That’s the point that filmmakers Michael W. Dean (DIY or DIE) and Neema Vedadi make in Guns and Weed: The Road to Freedom, a documentary decrying gun control and the war on drugs. They do it with quick history lessons on marijuana prohibition and early gun control laws; interviews with proprietors of marijuana dispensaries, a former sheriff and a slew of others; and satirical skits depicting what interaction with agents of the U.S. government might look like in the context of those issues. It also takes a few jabs at taxes and seemingly needless government regulation (such as on the sale of raw milk). Guns and Weed is a convincing argument that our rights are not separate, but rather all-or-nothing, and the only way to keep any of them is to defend them all.
There are some pretty heavy issues in this film, and the skits keep it from getting bogged down and boring. It’s a fine line to walk, trying to keep the film upbeat without weakening the message. I think they nailed it. The sound track was really awesome with some punk and hip hop music videos by Dean and Vedadi in the breaks between sections. The film kind of went back and forth between medical marijuana and gun control for a little while, then started bringing the two issues together with this quote from Shane M. Scheid:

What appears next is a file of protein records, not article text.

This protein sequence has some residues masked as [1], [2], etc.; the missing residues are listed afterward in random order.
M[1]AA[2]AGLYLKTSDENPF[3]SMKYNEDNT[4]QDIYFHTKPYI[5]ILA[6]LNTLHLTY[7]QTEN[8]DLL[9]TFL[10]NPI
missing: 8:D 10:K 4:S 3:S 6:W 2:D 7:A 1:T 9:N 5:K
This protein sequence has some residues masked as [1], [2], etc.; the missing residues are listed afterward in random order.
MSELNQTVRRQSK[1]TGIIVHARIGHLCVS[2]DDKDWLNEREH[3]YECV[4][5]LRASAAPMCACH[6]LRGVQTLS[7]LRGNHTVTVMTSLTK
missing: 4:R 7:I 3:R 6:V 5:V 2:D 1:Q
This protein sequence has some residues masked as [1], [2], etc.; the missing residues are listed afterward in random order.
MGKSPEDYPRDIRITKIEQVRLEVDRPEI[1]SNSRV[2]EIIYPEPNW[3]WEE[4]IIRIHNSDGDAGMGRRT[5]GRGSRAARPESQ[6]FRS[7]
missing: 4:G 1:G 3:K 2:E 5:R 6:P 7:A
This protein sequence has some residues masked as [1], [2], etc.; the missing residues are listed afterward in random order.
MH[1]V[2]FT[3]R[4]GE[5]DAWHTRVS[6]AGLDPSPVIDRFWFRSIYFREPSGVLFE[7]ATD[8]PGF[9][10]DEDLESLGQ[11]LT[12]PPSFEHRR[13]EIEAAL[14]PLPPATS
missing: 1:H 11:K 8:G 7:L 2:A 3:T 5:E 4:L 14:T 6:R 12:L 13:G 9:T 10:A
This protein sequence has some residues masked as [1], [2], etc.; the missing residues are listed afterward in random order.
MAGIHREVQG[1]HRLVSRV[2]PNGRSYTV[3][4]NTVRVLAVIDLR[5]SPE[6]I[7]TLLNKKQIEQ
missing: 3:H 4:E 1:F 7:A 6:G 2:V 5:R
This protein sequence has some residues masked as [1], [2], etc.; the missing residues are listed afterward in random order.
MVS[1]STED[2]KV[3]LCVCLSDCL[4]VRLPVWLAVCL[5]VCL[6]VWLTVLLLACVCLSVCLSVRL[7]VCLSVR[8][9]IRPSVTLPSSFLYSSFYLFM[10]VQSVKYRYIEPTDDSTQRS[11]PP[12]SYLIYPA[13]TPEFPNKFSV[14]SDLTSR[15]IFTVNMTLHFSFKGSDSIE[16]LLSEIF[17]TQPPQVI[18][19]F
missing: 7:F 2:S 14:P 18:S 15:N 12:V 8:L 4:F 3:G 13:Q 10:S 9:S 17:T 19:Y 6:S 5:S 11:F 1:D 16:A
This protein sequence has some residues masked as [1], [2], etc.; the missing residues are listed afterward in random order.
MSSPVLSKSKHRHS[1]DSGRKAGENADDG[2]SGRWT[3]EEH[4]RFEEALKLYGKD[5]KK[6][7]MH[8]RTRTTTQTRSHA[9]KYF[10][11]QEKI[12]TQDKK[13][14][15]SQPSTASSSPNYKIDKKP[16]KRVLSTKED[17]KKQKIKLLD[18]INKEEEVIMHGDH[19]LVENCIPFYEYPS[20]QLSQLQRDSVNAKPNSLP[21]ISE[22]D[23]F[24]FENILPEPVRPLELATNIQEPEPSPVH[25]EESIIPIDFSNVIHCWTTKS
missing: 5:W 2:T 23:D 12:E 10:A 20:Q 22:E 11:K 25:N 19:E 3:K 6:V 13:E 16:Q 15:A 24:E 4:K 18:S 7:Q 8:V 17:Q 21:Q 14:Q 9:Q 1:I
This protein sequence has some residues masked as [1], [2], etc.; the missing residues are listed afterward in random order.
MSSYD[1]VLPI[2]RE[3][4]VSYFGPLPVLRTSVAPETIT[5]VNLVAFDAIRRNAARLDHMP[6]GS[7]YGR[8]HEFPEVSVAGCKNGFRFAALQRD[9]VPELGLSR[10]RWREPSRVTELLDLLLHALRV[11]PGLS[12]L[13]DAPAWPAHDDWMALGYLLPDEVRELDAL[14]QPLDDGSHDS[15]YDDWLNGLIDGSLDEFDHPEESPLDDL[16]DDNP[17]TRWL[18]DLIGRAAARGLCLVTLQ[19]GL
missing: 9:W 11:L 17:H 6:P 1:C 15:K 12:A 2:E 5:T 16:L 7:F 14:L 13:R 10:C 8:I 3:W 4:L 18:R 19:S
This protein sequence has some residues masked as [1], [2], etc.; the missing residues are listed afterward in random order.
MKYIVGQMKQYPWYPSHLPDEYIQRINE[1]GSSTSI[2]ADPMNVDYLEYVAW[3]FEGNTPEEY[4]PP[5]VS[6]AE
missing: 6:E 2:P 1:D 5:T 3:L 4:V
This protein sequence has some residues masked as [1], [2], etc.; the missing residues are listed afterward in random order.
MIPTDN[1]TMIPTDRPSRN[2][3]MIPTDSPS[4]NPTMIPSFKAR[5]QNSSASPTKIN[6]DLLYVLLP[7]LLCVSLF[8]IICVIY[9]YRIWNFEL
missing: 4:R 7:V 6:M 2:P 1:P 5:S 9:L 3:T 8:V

One of the problems with having Democrats in power is that they’re in love with this idea of civil liberties, but they don’t understand that you can’t have civil liberties without economic liberties. And vice versa, the Republicans are in love with their version of economic liberty, but they don’t understand that you cannot have economic liberty without civil liberties, that they’re really two halves of the same concept or two sides of the same coin.
The film then really begins illustrating that all liberties have to be preserved for any of them to be preserved.
There were several interviewees, and they were listed in the credits, but I would have liked to have seen people’s names when they first appear in the film. Not really a big deal, but a minor annoyance. I was excited to see they interviewed Sheriff Richard Mack. I always like what he has to say.
Gun rights activists and marijuana law reform activists are often seen on opposite ends of the political spectrum. This film wants them to get over their differences so they can come together for their common good. Are they ready to do that?
Guns and Weed: The Road to Freedom will be released to the educational market in March 2011 and the general public in March 2012. Watch the trailer here.